It seems that there is always confusion during the arrangement conference when it comes time to order death certificates. When I ask the next of kin if they know how many they would like to purchase, I will usually offer an explanation about reasons death certificates are necessary. At this point, families will respond with a quick answer, or they will begin counting reasons that they do, or do not, need a certain number of them.
A death certificate proves dissolution of a decedent’s legal claims on properties and responsibilities over debts. Therefore, anything that is legal, financial, binding, contractually consumable, or requires stewardship or ownership, requires a death certificate.
If you are trying to count the number of death certificates you will need to order, it is easier to think in categories. First, consider your decedent’s financial obligations, both positive and negative. These would include bank accounts, retirement accounts, investments, insurance policies, loans, credit cards, dependent children, etc. Second, consider properties your decedent owned or was purchasing. These would include his or her home, rental properties, investment properties, vacation properties, automobiles, motorcycles, recreational vehicles, airplanes, boats, trailers, anything that requires a title, etc. Last of all, consider any utilities for which your loved one was responsible. These would include cell phones, cable, electricity, gas, water, sewer, waste removal, landlines, internet service, secondary property utilities, etc.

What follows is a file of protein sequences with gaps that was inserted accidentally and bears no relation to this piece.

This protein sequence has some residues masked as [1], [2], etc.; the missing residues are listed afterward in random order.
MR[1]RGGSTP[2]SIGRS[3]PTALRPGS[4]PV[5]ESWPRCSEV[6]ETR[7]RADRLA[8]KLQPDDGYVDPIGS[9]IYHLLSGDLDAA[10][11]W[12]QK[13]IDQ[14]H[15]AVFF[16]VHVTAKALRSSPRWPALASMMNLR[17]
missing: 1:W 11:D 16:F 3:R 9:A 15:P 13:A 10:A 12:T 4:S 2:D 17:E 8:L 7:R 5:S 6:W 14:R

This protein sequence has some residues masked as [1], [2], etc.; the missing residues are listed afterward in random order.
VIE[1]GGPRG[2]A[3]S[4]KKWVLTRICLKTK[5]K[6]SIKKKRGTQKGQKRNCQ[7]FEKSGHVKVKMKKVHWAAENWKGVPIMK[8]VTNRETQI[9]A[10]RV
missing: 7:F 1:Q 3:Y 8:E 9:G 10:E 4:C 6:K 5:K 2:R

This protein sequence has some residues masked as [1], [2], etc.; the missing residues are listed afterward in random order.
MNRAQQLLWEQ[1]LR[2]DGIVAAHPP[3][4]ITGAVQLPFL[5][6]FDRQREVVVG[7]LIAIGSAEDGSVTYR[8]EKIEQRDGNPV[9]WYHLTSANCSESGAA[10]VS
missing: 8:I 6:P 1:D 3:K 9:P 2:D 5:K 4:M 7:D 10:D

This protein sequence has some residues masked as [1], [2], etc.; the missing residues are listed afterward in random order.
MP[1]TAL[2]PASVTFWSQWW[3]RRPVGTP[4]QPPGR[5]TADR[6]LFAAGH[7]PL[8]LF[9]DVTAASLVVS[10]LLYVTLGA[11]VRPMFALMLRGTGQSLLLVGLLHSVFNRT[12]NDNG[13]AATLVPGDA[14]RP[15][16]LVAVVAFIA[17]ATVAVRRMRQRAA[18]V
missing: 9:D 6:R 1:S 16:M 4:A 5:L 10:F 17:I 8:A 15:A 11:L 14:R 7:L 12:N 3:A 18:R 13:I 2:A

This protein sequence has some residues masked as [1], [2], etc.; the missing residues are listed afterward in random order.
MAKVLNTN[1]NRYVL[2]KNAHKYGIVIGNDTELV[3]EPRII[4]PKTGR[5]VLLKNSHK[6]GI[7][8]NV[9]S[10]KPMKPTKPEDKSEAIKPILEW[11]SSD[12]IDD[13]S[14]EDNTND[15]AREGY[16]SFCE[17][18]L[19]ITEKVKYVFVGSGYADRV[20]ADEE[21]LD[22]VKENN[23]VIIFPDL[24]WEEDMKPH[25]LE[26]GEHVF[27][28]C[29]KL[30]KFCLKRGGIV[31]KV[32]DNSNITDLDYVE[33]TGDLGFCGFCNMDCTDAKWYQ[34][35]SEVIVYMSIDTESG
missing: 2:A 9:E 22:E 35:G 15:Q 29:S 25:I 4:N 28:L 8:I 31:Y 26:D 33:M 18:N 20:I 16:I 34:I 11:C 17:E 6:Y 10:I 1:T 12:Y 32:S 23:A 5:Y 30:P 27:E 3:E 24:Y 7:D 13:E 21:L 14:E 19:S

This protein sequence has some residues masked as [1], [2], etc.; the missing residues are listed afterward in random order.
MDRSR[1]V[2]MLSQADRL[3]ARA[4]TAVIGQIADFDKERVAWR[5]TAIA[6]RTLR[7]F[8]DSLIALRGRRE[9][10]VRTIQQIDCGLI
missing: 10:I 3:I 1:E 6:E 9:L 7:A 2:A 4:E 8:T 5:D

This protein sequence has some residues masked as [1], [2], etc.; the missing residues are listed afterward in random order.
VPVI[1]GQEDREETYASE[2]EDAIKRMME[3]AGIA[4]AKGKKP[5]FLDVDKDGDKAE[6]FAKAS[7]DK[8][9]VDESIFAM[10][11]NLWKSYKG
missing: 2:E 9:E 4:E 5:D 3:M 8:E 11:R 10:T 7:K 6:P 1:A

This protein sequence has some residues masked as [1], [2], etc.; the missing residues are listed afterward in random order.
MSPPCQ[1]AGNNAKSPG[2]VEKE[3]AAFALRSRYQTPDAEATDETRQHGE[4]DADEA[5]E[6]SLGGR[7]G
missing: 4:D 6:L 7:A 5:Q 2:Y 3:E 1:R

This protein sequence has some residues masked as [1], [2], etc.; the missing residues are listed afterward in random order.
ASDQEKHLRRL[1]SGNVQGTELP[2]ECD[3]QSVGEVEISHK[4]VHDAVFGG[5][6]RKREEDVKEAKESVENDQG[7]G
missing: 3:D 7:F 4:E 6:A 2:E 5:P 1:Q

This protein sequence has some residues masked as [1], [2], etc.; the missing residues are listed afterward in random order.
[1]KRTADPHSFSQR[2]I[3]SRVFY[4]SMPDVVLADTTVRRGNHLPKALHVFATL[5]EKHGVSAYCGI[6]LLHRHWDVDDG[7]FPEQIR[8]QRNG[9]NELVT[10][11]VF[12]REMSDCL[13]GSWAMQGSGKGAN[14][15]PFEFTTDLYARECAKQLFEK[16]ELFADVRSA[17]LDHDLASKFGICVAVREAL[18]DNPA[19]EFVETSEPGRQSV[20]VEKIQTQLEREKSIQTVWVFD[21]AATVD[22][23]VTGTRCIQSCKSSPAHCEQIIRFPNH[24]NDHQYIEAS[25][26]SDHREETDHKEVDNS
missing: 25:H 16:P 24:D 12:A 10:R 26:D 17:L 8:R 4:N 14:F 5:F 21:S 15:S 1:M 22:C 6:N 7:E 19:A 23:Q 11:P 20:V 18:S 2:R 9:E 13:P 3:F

Quite often families will suggest that they will merely purchase one death certificate and make copies to distribute. The lists above are legal obligations. Legal obligations require legal documentation to dissolve responsibility or ownership; a copy will not suffice. Copies will work for a family member’s journal of family records and history.
When considering the purchase of death certificates, it is always better to order at least one more than you think you will need. As one’s privacy is protected while living, so too will one enjoy this right after death. Obtaining additional death certificates later on is not a quick nor necessarily easy process, nor is it available to just anyone. In order to obtain a death certificate after the immediate issue, one must be able to prove immediate kinship. Quite often, this is not convenient. Also, an amount of time involved adds to the frustration of obtaining additional certificates.
My advice as a funeral professional? Take care of as many of these details as you can before death happens. Seek out an attorney and arrange your estate to protect your assets and loved ones prior to your death. Pre-arrange your funeral services so that your family is not faced with expensive decisions when they are most vulnerable in life. Even if your estate is small or filled with nothing but debts, seek out legal counsel and arrange things so that your family is not saddled with stifling debt and setbacks that could have been eliminated if you had just taken care of the details last week.
My name is Tracy Renee Lee. I am the owner and Managing Funeral Director at Queen City Funeral Home in Queen City Texas. I am an author, syndicated columnist, and certified grief counselor. I write books and weekly bereavement articles related to understanding and coping with grief. I am the American Funeral Director of the Year Runner-Up and recipient of the BBB’s Integrity Award. I deliver powerful messages and motivate audiences toward positive recovery. It is my life’s work to comfort the bereaved and help them live on.
For additional encouragement, read other articles or watch video “Grief Briefs,” please go to my website at www.MourningCoffee.com
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